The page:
Wednesday, June 27, 2007

White Water Rafting

Review: White Water Rafting

In mid-June, I went white water rafting for the first time on the Kennebec River in Maine. It was the experience of a lifetime. I was more than a little apprehensive about the whole thing, but I wanted to do something new and different and bring the summer in right. Well, I ended up having the time of my life. I hope to go again and I’d recommend it to anyone.

We got to West Forks late the night before and the staff showed us to our cabin. It was sturdy, no frills. It had one flood light, four padded bunks that slept two each, and the screen door was covered with a blanket to keep some of the cold out. We claimed our bunks and headed out to the campfire. We had a former marine with us so he tended to the fire and that’s no small task when you’ve got no firewood.

I did a lot of tossing and turning in the night for two reasons: I like a soft bed and I was cold. I brought a medium sleeping bag, but I should have also brought a heavy wool sweater, sweats, and some wool socks. Finally, I decided to stay very still and build up some heat and I concentrated on the sound of the river to fall asleep.

In the morning, our rafting coaches gave us an orientation of what to expect on the trip. They went over the different rowing commands with us and told us what to do if we got tossed from the boat . . . . and people really did get tossed. We got our equipment (paddles, wet suits, helmets, life jackets, and footies), signed our release forms, and headed to the river.

Let me tell you that when I got to that river and saw that water, it was all worth it. It was the most beautiful, bright, clear and perfect day. Words can’t do it justice. We went through three big water rapids (Taster, MayTag, Big Mama). At first I was a little scared, but once I hit that water . . . what a rush! It’s like being in a rollercoaster on water. It was incredible and so much fun. Between rapids, we drifted down the river, played games, and went for swims. The trip lasted about 3 hours.

I would do it again anytime.

Monday, June 11, 2007

It's Watching Me

I bought a Mac Book last week as part of a broader personal campaign to upgrade my technology and to improve my online presence. Starting up this machine was a bit of a shock. It was around 9 AM on Saturday morning and I was feeling relaxed and somewhat adventurous. I turn it on and find myself having to close it, tidy up my living room, take a shower, get dressed, and then return to the notebook. Why? Well, so that a decent picture could be taken. It had not occurred to me that by starting up this device I would be inviting the world into my living room last Saturday morning. It also hadn’t occurred to me that I might want to shower and dress before playing around on the computer, but this is the world we live in now. I used to log on in the middle of the night when I couldn’t sleep, but how can I do that now? Just because I need a distraction while I battle insomnia doesn’t mean I want the whole world looking into my bedroom in the middle of the night. I mean, how do I know for sure that this camera is off?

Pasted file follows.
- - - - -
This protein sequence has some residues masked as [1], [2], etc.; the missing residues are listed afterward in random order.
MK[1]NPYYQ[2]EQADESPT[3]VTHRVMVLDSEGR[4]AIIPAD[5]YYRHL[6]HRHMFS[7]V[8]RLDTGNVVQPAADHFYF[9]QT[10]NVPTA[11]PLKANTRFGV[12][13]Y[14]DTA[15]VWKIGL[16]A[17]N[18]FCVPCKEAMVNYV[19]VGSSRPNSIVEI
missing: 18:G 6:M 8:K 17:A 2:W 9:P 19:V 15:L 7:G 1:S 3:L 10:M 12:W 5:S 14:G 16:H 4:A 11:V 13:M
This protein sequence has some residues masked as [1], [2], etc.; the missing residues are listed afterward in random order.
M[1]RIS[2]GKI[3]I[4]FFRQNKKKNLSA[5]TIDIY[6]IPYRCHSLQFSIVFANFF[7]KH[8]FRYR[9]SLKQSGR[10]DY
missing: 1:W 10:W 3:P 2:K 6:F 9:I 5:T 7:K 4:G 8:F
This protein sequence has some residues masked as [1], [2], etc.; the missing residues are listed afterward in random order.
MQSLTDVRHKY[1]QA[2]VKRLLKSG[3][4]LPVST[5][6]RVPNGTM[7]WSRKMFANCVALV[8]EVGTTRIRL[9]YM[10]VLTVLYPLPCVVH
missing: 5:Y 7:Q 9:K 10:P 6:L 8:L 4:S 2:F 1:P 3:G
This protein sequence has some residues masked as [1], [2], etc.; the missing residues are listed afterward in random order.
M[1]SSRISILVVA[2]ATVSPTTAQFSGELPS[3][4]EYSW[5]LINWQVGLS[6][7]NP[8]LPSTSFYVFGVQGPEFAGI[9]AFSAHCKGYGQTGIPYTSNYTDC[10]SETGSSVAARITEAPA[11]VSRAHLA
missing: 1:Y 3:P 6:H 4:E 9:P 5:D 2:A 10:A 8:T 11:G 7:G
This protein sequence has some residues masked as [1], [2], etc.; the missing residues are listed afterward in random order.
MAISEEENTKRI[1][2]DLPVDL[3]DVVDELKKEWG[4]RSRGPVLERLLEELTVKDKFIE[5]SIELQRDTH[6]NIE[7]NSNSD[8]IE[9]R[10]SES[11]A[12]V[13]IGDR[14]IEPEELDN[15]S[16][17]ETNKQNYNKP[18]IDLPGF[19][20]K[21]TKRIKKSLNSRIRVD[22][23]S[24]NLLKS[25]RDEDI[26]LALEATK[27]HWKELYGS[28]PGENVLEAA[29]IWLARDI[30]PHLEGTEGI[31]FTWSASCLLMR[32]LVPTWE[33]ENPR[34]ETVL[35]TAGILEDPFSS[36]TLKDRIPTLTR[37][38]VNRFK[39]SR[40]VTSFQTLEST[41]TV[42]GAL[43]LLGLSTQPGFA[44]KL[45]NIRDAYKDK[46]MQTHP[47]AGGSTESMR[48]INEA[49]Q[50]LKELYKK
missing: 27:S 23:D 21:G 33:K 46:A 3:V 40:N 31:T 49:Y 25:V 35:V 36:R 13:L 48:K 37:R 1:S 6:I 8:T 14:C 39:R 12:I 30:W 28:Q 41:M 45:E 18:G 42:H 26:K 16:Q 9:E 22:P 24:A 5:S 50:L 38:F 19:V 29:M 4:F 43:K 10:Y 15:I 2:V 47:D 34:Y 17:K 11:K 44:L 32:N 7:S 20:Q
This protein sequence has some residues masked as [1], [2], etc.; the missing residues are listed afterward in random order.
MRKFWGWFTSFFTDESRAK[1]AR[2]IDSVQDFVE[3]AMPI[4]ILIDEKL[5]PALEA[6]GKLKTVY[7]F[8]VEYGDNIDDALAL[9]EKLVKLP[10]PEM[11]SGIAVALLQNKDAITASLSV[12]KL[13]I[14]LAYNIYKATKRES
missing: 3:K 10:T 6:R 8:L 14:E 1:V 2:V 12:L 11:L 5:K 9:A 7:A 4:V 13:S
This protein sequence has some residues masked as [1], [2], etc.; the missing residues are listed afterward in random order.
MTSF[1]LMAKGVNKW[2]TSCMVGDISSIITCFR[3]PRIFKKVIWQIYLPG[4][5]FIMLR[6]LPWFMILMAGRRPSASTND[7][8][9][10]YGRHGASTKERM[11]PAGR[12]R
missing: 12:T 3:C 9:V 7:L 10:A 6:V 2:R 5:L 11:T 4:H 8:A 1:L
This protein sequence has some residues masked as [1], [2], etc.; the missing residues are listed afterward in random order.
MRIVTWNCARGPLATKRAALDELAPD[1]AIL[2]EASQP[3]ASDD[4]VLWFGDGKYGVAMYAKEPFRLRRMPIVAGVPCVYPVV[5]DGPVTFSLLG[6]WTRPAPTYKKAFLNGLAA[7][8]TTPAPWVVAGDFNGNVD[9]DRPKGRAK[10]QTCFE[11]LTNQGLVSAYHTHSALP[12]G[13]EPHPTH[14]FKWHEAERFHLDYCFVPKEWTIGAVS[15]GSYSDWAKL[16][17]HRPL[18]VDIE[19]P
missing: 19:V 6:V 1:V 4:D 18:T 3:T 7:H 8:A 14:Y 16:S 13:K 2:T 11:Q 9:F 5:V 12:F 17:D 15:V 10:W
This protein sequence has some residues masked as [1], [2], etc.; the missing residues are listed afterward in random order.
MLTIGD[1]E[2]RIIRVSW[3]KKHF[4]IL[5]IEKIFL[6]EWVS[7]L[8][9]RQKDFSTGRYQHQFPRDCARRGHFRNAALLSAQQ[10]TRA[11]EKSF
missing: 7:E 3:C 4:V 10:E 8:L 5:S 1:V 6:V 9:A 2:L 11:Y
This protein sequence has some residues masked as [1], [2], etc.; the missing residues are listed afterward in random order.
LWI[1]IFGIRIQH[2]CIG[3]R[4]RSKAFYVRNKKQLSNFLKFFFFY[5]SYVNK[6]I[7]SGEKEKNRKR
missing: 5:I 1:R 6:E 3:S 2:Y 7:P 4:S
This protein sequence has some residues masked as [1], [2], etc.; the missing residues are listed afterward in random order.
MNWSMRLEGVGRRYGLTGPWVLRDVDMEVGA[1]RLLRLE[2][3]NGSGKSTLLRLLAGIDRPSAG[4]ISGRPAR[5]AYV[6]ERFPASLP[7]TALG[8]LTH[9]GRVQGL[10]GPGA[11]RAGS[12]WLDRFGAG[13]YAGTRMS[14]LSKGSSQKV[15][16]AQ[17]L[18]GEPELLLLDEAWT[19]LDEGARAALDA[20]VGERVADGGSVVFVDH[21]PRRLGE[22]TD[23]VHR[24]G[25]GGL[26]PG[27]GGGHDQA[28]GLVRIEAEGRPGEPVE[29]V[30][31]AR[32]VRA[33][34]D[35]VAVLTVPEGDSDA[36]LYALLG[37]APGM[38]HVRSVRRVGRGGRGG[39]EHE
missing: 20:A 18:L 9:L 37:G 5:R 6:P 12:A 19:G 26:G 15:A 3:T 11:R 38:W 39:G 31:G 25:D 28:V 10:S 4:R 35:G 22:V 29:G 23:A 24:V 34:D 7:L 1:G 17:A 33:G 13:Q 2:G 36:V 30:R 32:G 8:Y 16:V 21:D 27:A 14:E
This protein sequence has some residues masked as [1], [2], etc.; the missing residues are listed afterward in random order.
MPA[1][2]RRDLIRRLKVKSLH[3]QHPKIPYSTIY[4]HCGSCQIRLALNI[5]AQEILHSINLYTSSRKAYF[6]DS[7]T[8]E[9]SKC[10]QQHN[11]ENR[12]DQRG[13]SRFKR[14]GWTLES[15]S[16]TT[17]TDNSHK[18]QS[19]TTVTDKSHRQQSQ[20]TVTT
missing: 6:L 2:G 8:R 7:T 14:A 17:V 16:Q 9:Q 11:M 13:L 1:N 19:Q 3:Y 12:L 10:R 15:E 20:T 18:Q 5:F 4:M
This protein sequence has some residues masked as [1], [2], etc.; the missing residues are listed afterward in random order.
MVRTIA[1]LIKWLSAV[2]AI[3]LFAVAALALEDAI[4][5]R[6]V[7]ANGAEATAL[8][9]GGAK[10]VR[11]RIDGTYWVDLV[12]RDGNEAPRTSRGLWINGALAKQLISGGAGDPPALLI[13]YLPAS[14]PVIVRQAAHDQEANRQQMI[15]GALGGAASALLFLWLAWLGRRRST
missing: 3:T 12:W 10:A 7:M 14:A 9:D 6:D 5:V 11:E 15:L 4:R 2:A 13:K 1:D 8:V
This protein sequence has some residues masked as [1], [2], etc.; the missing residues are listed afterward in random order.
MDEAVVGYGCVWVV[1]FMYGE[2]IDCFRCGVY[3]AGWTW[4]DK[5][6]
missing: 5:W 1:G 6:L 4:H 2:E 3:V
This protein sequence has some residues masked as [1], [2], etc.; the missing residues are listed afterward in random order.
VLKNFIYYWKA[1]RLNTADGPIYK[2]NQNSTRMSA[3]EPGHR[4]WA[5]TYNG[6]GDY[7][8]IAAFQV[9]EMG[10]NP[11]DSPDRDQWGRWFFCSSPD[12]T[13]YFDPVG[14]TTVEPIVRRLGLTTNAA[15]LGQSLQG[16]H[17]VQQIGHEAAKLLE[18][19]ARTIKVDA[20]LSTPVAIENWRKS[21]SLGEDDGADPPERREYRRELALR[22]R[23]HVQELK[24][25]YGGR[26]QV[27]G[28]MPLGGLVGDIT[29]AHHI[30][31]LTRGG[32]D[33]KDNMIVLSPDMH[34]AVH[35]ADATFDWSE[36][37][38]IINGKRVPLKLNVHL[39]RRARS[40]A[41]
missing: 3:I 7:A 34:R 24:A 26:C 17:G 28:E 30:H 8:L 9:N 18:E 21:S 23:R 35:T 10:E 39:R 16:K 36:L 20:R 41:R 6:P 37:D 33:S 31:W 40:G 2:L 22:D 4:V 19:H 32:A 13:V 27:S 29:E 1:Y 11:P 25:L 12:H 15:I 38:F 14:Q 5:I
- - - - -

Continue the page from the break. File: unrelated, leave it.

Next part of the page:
So, now I’ve turned into a weirdo with a piece of tape at the top of my notebook’s screen . . . because it's watching me.

Thursday, June 7, 2007

Review: At World's End

Disney's latest installment of its Pirates of the Caribbean Series: At World's End though entertaining falls short of the original, Curse of the Black Pearl. What I enjoyed most about the original was the conflict between Captain Sparrow (Johnny Depp) and Captain Barbossa (Geoffrey Rush) for the Black Pearl. Their tug-of-war and witty exchange made the first movie for me. The relative absence of Barbossa from Dead Man's Chest, the second film in the series, was disappointing and I looked forward to his reinsertion into the storyline. Unfortunately, the dizzying pace of the plot and the over-saturation of characters pushed me into a sensory overload. As an action-film enthusiast, I loathe to say that Jerry Bruckheimer packed in way too much action into close to three hours of film. As the Flying Dutchman and the Black Pearl swirl around a whirlpool in the middle of the ocean firing cannons in battle with characters swinging back and forth between ships while sword fighting, I found myself wondering "Is all this really necessary?" The problems listed above are only an issue in the theatre however. I am looking forward to the On Demand release. I will be able to appreciate the film better when I can pause and rewind as necessary.

Although Disney presents a warm and fuzzy version of pirates, their history is sordid to say the least. If you are interested in learning a little about real Caribbean pirates who were generally thieving, murdering, slave traders, check out The History Channel's series: True Caribbean Pirates: Behind the Scenes scheduled to air July 9th.